All posts tagged: 1850s

Rate the dress: Tiers of rectangles in 1855

I’m always reluctant to post ‘Rate the Dress’ images which feature very well known people as I’m afraid that our pre-concieved attitudes towards historical notables sometimes colour our assessment of their clothes.  I’m not sure how much of that played into the rating of Marie Antoinette in hunting attire last week, because the most overwhelming response was the one I didn’t expect: total and utter boredom.  Sure, it rated a 7.3 out of 10, but most of you couldn’t even be bothered to rate the dress.  I do think I should start subtracting a point from any Rate the Dress that collects less than 25 votes, because 6.3 is probably a better reflection of total indifference! Anyway, onwards, and upwards, hopefully to much more interesting frocks! This dress has fascinated me ever since I first came across it, and I thought that the Historical Sew Fortnightly ‘Squares, Rectangles, & Triangles‘ challenge was the perfect opportunity to rate it.  For all its elaborateness, the tiers of ruffles in the skirt are just rectangles, and the stripes …

Rate the dress: 1850s rainbow striped fringe

Last week I showed you Liotard’s mid-18th century ‘up-market shop girl’ as Lynne aptly identified her.  La Belle Chocolatière’s rust and grey-blue outfit was deemed equally beautiful – of only she hadn’t tried to pair it with a pink hat.  This dropped the rating from a perfect 10 down to a round 9 – still exceptional. I feel that I’ve shown too many muted, colourless dresses lately.  To remedy that, rather than showing you something black and white and stripey for the HSF Stripes challenge, here is something colourful and rainbow-stripey, with horizontal stripes and vertical striped fringing. What do you think?  Too much?  Does it look a little too much like a cupcake, or is it a fun twist on the usual floral, lacey 1850s evening gown? Rate the Dress on a Scale of 1 to 10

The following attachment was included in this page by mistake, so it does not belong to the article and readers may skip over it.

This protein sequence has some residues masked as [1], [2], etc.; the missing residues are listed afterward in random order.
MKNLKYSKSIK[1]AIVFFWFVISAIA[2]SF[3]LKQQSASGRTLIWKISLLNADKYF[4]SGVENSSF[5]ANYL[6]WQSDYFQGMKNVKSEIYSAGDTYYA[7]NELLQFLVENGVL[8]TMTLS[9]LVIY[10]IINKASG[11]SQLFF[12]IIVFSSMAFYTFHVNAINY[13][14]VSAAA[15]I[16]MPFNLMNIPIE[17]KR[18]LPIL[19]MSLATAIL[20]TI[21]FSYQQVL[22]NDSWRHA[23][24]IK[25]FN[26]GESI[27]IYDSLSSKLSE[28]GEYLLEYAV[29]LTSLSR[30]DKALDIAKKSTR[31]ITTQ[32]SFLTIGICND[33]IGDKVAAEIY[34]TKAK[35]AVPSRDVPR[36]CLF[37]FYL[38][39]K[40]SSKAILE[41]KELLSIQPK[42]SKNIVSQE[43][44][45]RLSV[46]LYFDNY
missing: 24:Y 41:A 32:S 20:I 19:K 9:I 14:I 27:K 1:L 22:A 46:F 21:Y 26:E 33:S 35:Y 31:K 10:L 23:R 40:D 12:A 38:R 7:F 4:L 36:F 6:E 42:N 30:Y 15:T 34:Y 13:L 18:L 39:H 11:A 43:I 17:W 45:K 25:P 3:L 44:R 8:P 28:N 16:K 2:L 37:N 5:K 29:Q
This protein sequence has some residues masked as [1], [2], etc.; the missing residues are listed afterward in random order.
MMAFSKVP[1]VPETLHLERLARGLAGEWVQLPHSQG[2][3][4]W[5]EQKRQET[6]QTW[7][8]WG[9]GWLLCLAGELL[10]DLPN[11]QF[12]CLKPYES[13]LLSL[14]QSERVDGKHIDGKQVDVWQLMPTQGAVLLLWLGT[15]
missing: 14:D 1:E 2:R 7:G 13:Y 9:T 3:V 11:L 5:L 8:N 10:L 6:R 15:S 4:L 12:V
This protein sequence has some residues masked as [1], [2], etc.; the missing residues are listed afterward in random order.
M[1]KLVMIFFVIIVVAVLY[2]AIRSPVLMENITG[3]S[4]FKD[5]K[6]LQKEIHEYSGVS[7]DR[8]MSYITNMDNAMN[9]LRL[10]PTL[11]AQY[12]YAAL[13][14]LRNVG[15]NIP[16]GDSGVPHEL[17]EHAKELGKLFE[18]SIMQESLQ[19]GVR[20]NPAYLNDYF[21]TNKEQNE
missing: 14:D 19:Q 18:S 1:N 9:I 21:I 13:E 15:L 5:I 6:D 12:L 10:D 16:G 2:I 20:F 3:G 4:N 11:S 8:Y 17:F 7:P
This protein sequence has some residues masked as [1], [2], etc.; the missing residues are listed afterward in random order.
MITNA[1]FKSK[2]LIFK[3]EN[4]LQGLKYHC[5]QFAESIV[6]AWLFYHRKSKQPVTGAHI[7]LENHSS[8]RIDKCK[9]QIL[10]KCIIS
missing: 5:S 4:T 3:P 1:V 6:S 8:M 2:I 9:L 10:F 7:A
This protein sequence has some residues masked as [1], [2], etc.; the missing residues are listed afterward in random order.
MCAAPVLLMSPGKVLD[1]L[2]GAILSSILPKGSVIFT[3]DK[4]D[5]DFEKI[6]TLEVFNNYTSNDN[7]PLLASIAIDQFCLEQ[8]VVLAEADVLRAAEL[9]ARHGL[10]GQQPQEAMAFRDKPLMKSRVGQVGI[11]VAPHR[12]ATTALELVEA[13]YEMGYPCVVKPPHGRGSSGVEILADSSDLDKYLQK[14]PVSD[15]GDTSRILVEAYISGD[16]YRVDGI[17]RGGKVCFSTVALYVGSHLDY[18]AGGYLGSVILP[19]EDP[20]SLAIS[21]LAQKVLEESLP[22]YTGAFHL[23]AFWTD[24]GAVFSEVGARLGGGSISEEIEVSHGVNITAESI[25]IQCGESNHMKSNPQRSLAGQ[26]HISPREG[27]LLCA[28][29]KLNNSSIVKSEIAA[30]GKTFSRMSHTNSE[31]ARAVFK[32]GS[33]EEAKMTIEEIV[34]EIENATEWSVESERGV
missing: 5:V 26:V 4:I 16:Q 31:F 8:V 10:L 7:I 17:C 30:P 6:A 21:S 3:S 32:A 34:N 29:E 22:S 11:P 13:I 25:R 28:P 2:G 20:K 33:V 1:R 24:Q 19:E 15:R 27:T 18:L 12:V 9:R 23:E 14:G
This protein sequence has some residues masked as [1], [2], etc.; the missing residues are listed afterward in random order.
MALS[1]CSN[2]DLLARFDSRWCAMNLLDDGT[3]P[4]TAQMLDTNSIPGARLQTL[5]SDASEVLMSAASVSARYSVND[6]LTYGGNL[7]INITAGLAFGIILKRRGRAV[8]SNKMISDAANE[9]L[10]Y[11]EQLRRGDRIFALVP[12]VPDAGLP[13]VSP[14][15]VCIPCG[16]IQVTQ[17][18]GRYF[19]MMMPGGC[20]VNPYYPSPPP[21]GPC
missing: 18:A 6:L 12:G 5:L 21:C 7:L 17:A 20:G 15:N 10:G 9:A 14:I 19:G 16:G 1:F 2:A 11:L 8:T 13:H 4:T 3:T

The Raspberry Swirl at tea

I loved the chance to get the Raspberry Swirl out for the Afternoon Tea talk at Premier House.  It’s had so few proper outings, and I still can’t decide if the evening bodice is actually ‘finished’ or not. Does it need a bertha?  I’m beginning to think not.  As a cotton dress, an evening bodice is never going to be properly historical, and there are examples of plain evening bodices, sans berthas and much in the way of trimming, in the 1850s. So then all I really need to do is actually make the day bodice that was always meant to go with this skirt! Some of you may be wondering what a paisley evening gown has to do with afternoon tea.  It gave me a chance to talk about the continued links between England and India, and the cultural cross-pollination that characterised Victorian England. It also gave me a chance to talk about the re-thinking of manners and mores in the mid-19th century.  In the 1850s Queen Victoria attended official day events in evening …